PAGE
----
The Girl Child Matters

Five years ago, Malala Yousafzai was shot in the head for daring to go to school. This week, she attended her first lecture at Oxford University. Malala put her life at risk because she understood how important having an education is. She also understood that just because she is a girl, does not mean that she has to stay at home while her male age mates attend school. Despite Malala suffering a gunshot wound to the head, she did not give up. She continued to fight for her right and other girls’ right to an education.

October 11, 2017 is the international day of the girl child. This day is meant to address the challenges girls face while at the same time, empower them to unveil their full potential. In several cultures around the world, simply being a young girl puts one at a disadvantage. Girls are often times told they cannot excel in certain professions; that they need to stick to “jobs for women”. Additionally, there is less investment in girl child education because, often times, she is expected to be a wife and mother while she is still underage. While there is nothing wrong with being a wife and mother when one is of age, a lot of girls have other aspirations as well. It is our duty to ensure that all girls have the opportunity to fulfill their dreams and that all girls know how valuable and important their lives and dreams are. As we celebrate the 1.1 billion girls worldwide, let us remind them that they matter. This is their day. They can excel in whatever profession. No matter what circumstance they are in, they can and should dream big. To all the young girls, in the words of Lupita Nyong’o, “your dreams are valid”.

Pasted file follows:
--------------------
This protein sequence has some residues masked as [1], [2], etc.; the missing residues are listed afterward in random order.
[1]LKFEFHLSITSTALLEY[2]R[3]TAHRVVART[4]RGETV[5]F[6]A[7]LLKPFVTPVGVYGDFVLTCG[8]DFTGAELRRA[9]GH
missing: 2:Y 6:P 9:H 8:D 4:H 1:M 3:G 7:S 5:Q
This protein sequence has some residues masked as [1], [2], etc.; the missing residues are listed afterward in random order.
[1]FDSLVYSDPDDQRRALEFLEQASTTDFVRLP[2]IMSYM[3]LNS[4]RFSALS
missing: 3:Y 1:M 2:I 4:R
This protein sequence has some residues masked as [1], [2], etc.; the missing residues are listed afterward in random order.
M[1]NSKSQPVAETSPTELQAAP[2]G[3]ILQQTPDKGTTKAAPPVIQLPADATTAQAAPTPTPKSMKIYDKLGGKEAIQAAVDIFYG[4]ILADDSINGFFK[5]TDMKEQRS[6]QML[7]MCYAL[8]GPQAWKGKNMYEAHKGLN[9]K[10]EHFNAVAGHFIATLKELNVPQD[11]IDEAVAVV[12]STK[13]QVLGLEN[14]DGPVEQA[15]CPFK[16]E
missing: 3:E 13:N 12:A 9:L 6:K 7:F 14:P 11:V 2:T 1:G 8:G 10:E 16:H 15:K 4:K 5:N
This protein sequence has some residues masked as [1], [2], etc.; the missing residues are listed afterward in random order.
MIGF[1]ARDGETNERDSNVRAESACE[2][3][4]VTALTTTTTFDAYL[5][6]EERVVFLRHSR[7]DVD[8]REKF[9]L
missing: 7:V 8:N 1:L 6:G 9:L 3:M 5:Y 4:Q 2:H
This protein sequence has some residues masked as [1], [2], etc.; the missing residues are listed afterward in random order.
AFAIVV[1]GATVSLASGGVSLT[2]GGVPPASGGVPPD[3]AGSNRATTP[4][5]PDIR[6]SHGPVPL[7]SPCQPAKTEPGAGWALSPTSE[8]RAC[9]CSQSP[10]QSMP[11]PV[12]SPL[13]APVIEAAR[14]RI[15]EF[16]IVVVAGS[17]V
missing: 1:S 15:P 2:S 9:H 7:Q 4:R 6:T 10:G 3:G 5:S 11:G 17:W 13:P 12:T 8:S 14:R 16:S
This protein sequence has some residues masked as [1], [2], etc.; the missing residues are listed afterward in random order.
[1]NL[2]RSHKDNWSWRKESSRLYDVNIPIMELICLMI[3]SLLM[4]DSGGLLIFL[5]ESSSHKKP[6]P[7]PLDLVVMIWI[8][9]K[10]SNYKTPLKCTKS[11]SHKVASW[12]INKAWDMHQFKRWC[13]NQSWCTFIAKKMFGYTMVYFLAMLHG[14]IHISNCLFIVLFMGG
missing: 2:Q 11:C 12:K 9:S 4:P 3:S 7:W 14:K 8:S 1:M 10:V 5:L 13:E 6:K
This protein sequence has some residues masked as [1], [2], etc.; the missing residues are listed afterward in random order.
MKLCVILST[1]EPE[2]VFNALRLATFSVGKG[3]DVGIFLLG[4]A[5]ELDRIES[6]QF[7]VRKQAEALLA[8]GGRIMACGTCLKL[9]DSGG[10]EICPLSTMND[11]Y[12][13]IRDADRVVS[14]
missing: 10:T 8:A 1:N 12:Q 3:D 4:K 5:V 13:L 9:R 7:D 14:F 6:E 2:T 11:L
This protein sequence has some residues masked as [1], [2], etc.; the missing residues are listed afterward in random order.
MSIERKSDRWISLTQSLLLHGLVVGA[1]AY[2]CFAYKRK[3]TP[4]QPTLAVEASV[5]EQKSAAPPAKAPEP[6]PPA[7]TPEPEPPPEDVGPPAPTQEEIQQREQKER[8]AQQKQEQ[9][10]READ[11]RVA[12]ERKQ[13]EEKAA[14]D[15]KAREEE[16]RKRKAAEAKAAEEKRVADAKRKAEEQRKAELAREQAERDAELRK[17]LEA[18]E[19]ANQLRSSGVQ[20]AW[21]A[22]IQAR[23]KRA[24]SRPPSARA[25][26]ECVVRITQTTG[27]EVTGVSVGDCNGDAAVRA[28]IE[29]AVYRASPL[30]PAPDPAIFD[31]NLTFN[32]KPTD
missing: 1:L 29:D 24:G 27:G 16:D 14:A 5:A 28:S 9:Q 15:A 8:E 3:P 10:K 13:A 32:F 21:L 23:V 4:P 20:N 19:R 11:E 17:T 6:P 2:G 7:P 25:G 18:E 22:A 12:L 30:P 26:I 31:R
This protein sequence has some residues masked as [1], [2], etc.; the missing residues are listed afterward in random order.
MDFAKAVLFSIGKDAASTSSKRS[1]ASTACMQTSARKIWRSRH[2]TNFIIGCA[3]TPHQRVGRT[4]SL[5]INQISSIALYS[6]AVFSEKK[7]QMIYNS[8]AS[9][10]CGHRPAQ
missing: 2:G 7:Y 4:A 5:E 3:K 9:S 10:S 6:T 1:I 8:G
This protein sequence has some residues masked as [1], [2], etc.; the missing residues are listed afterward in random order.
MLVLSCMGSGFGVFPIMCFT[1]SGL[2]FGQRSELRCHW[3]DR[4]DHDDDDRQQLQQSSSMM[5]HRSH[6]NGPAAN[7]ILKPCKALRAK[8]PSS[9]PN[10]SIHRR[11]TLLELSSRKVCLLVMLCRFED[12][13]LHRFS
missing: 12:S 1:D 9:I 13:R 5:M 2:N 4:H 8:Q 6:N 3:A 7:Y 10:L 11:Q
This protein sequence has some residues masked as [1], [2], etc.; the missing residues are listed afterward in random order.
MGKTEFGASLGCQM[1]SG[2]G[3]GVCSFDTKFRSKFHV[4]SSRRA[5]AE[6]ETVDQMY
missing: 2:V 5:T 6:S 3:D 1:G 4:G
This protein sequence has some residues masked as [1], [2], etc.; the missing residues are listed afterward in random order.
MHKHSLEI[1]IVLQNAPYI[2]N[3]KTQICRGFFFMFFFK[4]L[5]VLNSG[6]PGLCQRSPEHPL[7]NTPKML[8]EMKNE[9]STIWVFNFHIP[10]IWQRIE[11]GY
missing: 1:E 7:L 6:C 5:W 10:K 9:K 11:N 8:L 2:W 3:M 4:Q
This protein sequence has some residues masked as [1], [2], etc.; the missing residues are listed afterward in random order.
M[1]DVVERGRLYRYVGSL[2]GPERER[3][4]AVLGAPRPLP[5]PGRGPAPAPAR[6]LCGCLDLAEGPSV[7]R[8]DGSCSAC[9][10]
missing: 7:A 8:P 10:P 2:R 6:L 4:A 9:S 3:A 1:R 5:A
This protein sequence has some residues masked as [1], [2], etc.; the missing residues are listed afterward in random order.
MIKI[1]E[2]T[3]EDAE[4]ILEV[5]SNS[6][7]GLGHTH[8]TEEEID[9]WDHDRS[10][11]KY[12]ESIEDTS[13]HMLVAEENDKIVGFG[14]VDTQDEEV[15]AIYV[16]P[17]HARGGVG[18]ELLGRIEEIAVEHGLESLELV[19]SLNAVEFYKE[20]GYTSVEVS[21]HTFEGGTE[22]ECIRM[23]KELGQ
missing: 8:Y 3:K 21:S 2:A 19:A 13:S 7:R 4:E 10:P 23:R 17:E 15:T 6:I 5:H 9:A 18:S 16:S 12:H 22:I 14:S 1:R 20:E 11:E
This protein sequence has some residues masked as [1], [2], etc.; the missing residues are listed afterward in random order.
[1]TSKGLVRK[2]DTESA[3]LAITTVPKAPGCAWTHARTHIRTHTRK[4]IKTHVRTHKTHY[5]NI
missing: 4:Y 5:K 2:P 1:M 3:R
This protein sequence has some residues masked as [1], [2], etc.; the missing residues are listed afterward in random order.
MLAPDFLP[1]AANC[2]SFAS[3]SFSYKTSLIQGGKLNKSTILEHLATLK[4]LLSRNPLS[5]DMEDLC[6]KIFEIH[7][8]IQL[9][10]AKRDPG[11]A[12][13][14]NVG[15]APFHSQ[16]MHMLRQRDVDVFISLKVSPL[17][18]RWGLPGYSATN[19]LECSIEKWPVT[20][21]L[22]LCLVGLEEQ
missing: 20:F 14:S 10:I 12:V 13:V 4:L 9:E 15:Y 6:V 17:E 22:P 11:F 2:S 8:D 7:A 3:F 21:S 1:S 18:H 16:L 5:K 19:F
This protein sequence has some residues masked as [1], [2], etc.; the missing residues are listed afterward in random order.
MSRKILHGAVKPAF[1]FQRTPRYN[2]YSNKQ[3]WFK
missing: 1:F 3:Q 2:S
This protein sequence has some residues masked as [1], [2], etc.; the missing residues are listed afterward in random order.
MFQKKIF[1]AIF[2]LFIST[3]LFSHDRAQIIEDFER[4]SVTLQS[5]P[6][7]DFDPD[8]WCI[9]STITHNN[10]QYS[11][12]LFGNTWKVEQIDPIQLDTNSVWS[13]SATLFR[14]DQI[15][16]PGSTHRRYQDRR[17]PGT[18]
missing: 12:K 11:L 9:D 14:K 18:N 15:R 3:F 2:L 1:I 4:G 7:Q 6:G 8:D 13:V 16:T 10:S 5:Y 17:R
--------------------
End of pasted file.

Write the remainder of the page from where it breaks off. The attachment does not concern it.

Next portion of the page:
Ruth Nakalyowa
Forum for Women in Democracy (FOWODE)
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